Reviewed: Torchwood Exodus Code

Doctor Who TV, books and audio reviews at Kasterboroust’s been over a year since we last saw what the Torchwood gang were up to. The events of Miracle Day ended on a cliffhanger and certainly proved that there was life in the series yet. But due to behind the scenes problems, we’re unlikely to see a new series of Torchwood to carry the events of Miracle Day on for quite some time.

So much like its parent show, Torchwood is keeping itself sustained and alive in print format while Captain Jack and Gwen Cooper are away from the screens and with Exodus Code, a new novel from John and Carole E. Barrowman; we’re treated to another apocalypse, Torchwood style.

From the off, Exodus Code sticks to the new style of Torchwood storytelling, the remaining members of the team are split up and spread across the globe and it’s only when events start to spiral out of control that they’re brought back together. Jack’s involvement is once again based on something that happened many years ago in his expanded past but this time around it seems that only the female members of society are paying the price for his fixed point in time status and things get very violent very quickly.

In fact, Exodus Code may have the new storytelling style from that sets it apart from its first to BBC television series but the checklist of sex, violence, swearing and deep mystery are all present here. This is definitely not a book that is intended for the young or faint of heart and contains some very adult moments and descriptions indeed. The Captain Jack Harkness that can drop cheerily in and out of the Doctor Who universe is not present here and instead we have the one who has been left emotionally battered and bruised after his solo adventures.

Torchwood: Exodus Code by John Barrowman and sister Carole E. Barrowman

Going deeper into the character, Jack has certainly had some of his cocky self assurance taken down a peg or two for Exodus Code. After facing mortality in Miracle Day he’s scared that his number might well be up at some point and he’s been left unsettled. That is to say, he’s scared of dying and scared of living too much. The good Captain has always been a secretive sort on screen but in this book his psyche is explored and the Barrowman’s give a clear idea of his thoughts and feelings that we seldom get to hear about. It’s also an interesting choice of co writer for a book, to ask ones sister to help you write about your overly sexual and emotional damaged alter ego must surely lead to a few awkward moments of collaboration especially when writing about what certain body parts are doing in certain scenes.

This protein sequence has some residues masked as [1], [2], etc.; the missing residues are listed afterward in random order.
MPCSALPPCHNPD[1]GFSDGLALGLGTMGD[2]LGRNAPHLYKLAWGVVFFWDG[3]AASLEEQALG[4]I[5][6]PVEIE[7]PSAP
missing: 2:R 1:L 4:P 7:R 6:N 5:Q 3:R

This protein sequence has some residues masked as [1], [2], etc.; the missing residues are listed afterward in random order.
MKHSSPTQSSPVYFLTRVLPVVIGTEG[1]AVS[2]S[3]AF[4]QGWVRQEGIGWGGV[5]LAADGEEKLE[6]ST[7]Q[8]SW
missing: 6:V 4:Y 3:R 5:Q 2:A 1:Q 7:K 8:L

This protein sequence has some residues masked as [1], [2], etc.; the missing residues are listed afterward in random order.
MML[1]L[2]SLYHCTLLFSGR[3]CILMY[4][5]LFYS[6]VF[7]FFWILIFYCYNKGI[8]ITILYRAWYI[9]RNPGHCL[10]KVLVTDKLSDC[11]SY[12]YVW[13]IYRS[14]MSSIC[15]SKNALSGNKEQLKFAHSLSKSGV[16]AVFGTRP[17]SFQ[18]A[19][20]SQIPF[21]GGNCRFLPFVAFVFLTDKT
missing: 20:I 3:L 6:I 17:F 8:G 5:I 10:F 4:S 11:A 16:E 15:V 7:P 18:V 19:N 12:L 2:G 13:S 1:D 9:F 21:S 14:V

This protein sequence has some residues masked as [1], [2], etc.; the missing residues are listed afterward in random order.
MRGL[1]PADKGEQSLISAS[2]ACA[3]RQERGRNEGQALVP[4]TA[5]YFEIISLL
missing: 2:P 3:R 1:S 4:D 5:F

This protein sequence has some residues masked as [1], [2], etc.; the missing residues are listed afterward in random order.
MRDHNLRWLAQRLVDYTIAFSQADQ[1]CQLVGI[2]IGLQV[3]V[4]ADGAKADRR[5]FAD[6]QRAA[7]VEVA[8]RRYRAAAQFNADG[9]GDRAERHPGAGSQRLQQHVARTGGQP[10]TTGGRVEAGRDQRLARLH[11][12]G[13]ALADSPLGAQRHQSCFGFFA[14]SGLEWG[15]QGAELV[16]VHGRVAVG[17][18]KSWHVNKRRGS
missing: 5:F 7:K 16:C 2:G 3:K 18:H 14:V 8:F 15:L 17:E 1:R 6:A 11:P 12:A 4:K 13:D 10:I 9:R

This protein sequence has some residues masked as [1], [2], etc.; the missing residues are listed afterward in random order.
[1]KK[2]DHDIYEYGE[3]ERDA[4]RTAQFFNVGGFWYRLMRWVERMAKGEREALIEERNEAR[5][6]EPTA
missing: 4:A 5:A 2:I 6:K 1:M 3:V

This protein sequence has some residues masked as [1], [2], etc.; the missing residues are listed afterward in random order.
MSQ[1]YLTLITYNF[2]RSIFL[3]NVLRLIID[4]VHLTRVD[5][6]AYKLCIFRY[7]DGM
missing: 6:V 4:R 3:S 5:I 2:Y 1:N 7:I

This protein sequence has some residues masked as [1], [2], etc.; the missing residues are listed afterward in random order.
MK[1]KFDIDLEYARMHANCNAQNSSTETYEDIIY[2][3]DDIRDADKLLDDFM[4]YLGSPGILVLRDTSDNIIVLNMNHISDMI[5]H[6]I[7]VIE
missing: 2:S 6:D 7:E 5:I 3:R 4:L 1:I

Exodus Code manages to remain as epic as Children of Earth or Miracle Day by spreading the impending end of the world out to various players and organisations and keeping the tension constantly high, it also manages to continue the story of Miracle Day with the CIA looking for members of the families that were responsible for Earth’s temporary refrain from death. Along with that, there are also some fan pleasing moments for Doctor Who or Sarah Jane Adventures followers with fleeting references to both shows and the revelation at the end of the book regarding the reasons behind the female population turning insane and Jack’s involvement will have Doctor Who fans grinning.

Torchwood as an organisation may be gone for now but through Exodus Code, the Barrowman siblings do a fine job of keeping the fires alive in print.

Exodus Code is out now in hardback and audio from all good retailers, including Amazon!


What happens when an eight year old kid watches the 1993 repeat run of Planet of the Daleks? He pretty much ends up here writing about the show that grabbed hold of him and never let go!

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